I promised myself I’d never let that happen again, that even if I knew I’d only be somewhere for a short time, I would trust that God had planted me there “for such a time as this” and jump in with both feet and a whole heart to the new life he had for me, in that exact place, for that exact moment.
I knew it would be sad to lose a game. Or many games. Losing is never fun. Sure there would be sad times. But I didn’t know that we would always keep disappointment in tow. As a coach’s wife disappointment follows you like a flatbed truck and manifests itself in so many ways that can be hard to breathe.
For this reason, I do feel that I often have difficulty connecting with other coaches' wives who lament about traveling to games solo with children, getting up during the night to care for children, worrying about their children finishing their homework, making it to their own extracurricular activities, the list goes on. We all struggle, but the struggles look different and sometimes I feel there is an unbreakable barrier between us.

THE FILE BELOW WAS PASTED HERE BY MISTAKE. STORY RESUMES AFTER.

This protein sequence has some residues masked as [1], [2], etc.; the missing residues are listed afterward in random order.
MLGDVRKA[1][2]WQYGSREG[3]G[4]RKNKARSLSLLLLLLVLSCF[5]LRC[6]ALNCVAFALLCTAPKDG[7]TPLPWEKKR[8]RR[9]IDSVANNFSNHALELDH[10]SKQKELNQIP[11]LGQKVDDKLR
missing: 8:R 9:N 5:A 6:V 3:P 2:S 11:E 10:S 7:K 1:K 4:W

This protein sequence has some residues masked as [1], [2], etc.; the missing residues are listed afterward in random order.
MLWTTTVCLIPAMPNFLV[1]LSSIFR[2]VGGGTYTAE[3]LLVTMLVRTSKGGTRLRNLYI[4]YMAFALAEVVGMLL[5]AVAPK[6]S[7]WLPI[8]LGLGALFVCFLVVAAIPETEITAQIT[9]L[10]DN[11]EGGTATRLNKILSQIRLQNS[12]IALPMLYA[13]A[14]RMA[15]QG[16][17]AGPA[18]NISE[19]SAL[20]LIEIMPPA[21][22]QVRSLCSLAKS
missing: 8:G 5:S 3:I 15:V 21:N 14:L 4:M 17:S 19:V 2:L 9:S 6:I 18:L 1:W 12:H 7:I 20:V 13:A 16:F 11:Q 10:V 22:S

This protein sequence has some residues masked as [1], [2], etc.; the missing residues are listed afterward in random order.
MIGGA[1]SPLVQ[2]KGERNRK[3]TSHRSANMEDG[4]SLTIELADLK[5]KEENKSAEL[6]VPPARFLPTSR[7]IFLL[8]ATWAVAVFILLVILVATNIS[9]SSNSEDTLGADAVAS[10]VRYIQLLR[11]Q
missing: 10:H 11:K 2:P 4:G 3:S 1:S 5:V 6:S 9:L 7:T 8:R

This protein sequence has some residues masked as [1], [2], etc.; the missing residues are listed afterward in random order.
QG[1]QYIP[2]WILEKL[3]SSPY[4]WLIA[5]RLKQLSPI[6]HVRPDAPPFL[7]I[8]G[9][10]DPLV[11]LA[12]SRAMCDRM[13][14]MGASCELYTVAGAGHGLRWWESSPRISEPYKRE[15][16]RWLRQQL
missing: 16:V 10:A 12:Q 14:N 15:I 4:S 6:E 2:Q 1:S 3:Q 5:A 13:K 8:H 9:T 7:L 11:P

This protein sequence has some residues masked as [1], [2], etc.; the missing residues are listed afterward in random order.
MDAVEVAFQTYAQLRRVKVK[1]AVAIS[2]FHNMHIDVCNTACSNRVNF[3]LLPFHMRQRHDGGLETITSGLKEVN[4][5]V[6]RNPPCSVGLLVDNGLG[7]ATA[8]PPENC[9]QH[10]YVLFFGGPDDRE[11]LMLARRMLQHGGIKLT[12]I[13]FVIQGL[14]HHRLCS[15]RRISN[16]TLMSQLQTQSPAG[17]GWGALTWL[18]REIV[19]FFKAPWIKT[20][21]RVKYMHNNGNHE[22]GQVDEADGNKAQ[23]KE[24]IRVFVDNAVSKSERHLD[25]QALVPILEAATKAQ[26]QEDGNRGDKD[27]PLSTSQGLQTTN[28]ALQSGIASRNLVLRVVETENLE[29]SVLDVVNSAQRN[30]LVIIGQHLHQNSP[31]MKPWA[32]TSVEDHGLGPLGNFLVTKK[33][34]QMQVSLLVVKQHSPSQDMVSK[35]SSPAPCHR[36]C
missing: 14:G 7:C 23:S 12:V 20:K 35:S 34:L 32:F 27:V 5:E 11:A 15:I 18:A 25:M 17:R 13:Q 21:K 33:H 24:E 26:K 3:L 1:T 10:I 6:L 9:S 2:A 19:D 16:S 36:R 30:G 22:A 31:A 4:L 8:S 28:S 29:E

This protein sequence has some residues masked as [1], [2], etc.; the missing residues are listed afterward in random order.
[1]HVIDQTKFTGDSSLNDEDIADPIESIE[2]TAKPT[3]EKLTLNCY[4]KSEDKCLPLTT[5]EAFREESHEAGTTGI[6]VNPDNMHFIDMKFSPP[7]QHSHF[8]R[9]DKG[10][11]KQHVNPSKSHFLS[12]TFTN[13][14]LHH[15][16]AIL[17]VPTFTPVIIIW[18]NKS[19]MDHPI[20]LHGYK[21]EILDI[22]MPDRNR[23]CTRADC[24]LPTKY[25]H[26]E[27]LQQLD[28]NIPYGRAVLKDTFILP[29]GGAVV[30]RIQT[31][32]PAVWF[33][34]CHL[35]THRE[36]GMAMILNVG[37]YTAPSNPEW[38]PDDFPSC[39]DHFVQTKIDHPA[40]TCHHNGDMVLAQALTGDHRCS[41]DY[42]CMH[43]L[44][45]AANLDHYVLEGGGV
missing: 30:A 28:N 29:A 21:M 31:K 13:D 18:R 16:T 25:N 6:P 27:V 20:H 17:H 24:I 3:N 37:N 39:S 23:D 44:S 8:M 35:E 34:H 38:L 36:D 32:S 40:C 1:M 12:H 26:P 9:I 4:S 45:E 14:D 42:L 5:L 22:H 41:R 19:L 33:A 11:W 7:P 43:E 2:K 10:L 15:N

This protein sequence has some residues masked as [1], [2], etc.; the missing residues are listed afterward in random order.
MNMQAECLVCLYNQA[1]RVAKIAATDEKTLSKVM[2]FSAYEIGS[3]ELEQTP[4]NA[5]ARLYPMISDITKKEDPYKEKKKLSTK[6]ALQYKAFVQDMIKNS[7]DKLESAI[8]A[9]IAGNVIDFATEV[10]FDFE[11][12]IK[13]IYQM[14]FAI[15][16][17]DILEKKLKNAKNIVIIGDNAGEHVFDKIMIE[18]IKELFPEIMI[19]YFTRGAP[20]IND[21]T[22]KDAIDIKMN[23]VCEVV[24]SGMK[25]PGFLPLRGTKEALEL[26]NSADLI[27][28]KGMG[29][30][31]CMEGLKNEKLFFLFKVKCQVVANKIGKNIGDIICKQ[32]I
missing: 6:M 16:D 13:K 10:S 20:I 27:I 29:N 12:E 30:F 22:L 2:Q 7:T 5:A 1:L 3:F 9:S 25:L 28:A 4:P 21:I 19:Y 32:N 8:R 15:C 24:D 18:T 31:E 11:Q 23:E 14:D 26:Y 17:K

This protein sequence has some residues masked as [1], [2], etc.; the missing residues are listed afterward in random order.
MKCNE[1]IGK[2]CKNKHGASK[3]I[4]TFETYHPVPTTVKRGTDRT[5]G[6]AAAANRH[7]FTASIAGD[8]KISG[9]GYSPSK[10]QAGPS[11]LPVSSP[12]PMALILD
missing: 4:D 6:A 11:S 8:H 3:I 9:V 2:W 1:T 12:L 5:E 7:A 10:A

I’m writing this as a gentle reminder that all of us have been there. We’ve all been the New Wife -- the one no one knows. And sadly, some of us have even been the New Wife that no one ever knows… the one that no one ever reaches out to before the transient nature of the football life has its way with us, and we move on to our next location and our next potential football family.
This isn’t the first season I’ve had to promise Coach that I’ll see him the next one. That’s how I know it will be just fine. Because just like football seasons, marriages have seasons, too.
But Coach, it’s important to remember that while she CAN independently handle the flat tires, collapsed pipes, and mice even when they happen all in the same week, the more she handles alone, the more she can begin to feel isolated.